Adult life is busy and it’s often hard to find time to fit everything in. But if you want to , you will. Most people have the time, just don’t want to prioritise learning to it . I always say learning music is like learning a new language . If you were trying to learn Japanese, practicing for 60 minutes once a week just wouldn’t be enough. You need to focus and it’s hard and nothing will make sense for a while but in order to speak fluently you have to practice and put some real work into it, particularly at the beginning .
Set a schedule or lazily practice on a weekend morning . Don’t make it a chore otherwise it will feel like one ! And once you start seeing the results you will want to carry on!
Getting kids to practice is trickier .
Again all the same principles apply however they have a shorter memory span and so need to practice more often for new information to stay in their heads . Children who don’t practice often enough tend to come to lessons with many mistakes and bad habits as they have forgotten what was set in the lesson . This then takes so much longer to undo in lesson time so it’s more cost effective for you as a parent to make sure that they practice at home ; otherwise precious lesson time will be used correcting rather than learning .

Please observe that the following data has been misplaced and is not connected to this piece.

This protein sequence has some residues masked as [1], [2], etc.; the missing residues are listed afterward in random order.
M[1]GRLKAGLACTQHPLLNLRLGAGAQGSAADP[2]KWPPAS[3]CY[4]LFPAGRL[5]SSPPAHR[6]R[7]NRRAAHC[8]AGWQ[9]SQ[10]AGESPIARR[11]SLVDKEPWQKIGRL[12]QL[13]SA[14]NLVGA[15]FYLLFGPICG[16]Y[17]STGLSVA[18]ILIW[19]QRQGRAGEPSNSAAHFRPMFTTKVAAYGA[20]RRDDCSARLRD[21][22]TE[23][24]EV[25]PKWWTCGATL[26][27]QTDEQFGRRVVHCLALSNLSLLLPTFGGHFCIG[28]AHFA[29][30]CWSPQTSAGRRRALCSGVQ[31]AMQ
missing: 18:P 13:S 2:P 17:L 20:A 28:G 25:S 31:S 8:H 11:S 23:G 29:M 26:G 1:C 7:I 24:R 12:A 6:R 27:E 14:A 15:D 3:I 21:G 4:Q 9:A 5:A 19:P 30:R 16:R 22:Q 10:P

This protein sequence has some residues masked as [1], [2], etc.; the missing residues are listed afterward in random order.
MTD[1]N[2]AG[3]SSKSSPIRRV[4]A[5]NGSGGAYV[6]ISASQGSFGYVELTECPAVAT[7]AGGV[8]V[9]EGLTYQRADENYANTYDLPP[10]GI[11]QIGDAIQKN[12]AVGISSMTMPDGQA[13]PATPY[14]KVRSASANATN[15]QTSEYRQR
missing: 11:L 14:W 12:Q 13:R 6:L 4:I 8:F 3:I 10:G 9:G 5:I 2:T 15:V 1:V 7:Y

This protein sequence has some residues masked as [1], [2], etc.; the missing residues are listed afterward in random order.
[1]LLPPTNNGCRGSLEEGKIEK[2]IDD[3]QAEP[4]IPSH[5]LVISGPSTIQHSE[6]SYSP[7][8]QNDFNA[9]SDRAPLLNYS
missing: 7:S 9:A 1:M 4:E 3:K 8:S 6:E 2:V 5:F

Children always need to want to learn and so it’s hard to strike the balance between putting a little pressure and forcing .However we must take into account that it’s human nature to want to take the easy route . Schedules seem to work for most children , and then of course a reward scheme – if they practice 20 minutes before dinner then they can have a treat etc . I also wouldn’t leave it down to the child to practice of their own accord. Making a chart of how many times they have practiced a week and getting a gold star etc is good encouragement and gets you involved in their learning . Once progress has started to be made then hopefully they will have their own momentum and desires to practice but particularly at the beginning, when learning difficult things like sight reading (which no one likes, let’s be honest!). Graded exams are often a good tool for practice as the child has their own goal to meet and they often then just tend to practice on their own.
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